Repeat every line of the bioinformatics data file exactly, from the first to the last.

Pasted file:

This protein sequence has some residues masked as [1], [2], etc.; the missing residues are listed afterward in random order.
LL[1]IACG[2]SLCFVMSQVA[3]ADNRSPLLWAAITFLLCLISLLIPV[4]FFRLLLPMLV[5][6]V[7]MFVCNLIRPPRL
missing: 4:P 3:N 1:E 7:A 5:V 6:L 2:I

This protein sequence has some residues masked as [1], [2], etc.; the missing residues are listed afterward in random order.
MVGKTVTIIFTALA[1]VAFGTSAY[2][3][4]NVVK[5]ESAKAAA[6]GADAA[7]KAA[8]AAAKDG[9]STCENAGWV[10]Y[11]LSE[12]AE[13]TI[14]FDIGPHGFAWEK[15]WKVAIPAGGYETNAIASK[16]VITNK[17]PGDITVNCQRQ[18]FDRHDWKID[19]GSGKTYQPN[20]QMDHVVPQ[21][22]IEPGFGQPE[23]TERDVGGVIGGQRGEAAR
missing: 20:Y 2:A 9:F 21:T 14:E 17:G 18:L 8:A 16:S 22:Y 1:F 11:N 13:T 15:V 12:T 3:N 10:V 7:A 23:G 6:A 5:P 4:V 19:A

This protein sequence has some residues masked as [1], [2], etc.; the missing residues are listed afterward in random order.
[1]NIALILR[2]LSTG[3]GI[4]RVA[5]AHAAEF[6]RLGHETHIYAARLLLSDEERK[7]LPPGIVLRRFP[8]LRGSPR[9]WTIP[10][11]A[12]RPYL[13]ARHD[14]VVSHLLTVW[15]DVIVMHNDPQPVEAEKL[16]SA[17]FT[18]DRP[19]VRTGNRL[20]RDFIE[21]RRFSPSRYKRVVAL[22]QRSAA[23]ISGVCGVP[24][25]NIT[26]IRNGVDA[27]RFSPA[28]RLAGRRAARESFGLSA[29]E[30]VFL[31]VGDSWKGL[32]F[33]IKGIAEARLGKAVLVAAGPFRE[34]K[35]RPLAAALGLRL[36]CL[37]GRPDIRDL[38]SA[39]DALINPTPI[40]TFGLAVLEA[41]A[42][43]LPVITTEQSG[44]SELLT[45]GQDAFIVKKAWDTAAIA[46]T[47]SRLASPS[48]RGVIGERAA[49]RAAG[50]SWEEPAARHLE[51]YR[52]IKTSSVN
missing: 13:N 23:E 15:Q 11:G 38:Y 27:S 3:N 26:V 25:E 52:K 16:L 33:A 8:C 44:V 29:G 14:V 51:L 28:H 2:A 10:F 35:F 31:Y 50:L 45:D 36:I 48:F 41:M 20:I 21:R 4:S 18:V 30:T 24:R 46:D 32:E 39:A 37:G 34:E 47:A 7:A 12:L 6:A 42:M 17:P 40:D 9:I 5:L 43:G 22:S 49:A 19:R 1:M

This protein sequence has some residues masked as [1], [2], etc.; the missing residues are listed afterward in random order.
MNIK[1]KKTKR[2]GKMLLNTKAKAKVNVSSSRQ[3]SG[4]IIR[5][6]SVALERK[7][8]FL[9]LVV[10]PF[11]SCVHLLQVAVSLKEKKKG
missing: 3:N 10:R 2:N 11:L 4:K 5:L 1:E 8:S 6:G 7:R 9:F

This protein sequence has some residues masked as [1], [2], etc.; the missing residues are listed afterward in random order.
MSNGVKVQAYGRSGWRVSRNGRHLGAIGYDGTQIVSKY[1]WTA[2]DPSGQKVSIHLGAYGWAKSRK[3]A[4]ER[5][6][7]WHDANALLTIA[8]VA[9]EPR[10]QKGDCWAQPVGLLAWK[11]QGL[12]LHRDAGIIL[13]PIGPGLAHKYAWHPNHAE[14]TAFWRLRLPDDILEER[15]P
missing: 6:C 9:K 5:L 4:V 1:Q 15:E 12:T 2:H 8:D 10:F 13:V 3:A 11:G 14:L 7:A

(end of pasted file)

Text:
This protein sequence has some residues masked as [1], [2], etc.; the missing residues are listed afterward in random order.
LL[1]IACG[2]SLCFVMSQVA[3]ADNRSPLLWAAITFLLCLISLLIPV[4]FFRLLLPMLV[5][6]V[7]MFVCNLIRPPRL
missing: 4:P 3:N 1:E 7:A 5:V 6:L 2:I

This protein sequence has some residues masked as [1], [2], etc.; the missing residues are listed afterward in random order.
MVGKTVTIIFTALA[1]VAFGTSAY[2][3][4]NVVK[5]ESAKAAA[6]GADAA[7]KAA[8]AAAKDG[9]STCENAGWV[10]Y[11]LSE[12]AE[13]TI[14]FDIGPHGFAWEK[15]WKVAIPAGGYETNAIASK[16]VITNK[17]PGDITVNCQRQ[18]FDRHDWKID[19]GSGKTYQPN[20]QMDHVVPQ[21][22]IEPGFGQPE[23]TERDVGGVIGGQRGEAAR
missing: 20:Y 2:A 9:F 21:T 14:E 17:G 18:L 8:A 16:S 22:Y 1:F 11:N 13:T 15:V 12:T 3:N 10:V 7:A 23:G 6:A 5:P 4:V 19:A

This protein sequence has some residues masked as [1], [2], etc.; the missing residues are listed afterward in random order.
[1]NIALILR[2]LSTG[3]GI[4]RVA[5]AHAAEF[6]RLGHETHIYAARLLLSDEERK[7]LPPGIVLRRFP[8]LRGSPR[9]WTIP[10][11]A[12]RPYL[13]ARHD[14]VVSHLLTVW[15]DVIVMHNDPQPVEAEKL[16]SA[17]FT[18]DRP[19]VRTGNRL[20]RDFIE[21]RRFSPSRYKRVVAL[22]QRSAA[23]ISGVCGVP[24][25]NIT[26]IRNGVDA[27]RFSPA[28]RLAGRRAARESFGLSA[29]E[30]VFL[31]VGDSWKGL[32]F[33]IKGIAEARLGKAVLVAAGPFRE[34]K[35]RPLAAALGLRL[36]CL[37]GRPDIRDL[38]SA[39]DALINPTPI[40]TFGLAVLEA[41]A[42][43]LPVITTEQSG[44]SELLT[45]GQDAFIVKKAWDTAAIA[46]T[47]SRLASPS[48]RGVIGERAA[49]RAAG[50]SWEEPAARHLE[51]YR[52]IKTSSVN
missing: 13:N 23:E 15:Q 11:G 38:Y 27:S 3:N 26:V 25:E 52:K 16:L 33:A 8:C 44:V 29:G 14:V 51:L 28:H 2:A 10:F 35:F 31:Y 50:L 45:D 36:I 48:F 41:M 20:I 21:R 4:S 18:V 30:T 24:R 46:D 32:E 39:A 37:G 34:E 47:A 7:A 12:L 6:A 42:M 17:P 40:D 9:I 5:L 43:G 22:S 49:A 19:R 1:M

This protein sequence has some residues masked as [1], [2], etc.; the missing residues are listed afterward in random order.
MNIK[1]KKTKR[2]GKMLLNTKAKAKVNVSSSRQ[3]SG[4]IIR[5][6]SVALERK[7][8]FL[9]LVV[10]PF[11]SCVHLLQVAVSLKEKKKG
missing: 3:N 10:R 2:N 11:L 4:K 5:L 1:E 8:S 6:G 7:R 9:F

This protein sequence has some residues masked as [1], [2], etc.; the missing residues are listed afterward in random order.
MSNGVKVQAYGRSGWRVSRNGRHLGAIGYDGTQIVSKY[1]WTA[2]DPSGQKVSIHLGAYGWAKSRK[3]A[4]ER[5][6][7]WHDANALLTIA[8]VA[9]EPR[10]QKGDCWAQPVGLLAWK[11]QGL[12]LHRDAGIIL[13]PIGPGLAHKYAWHPNHAE[14]TAFWRLRLPDDILEER[15]P
missing: 6:C 9:K 5:L 4:V 1:Q 15:E 12:T 2:H 8:D 10:F 13:V 3:A 11:G 14:L 7:A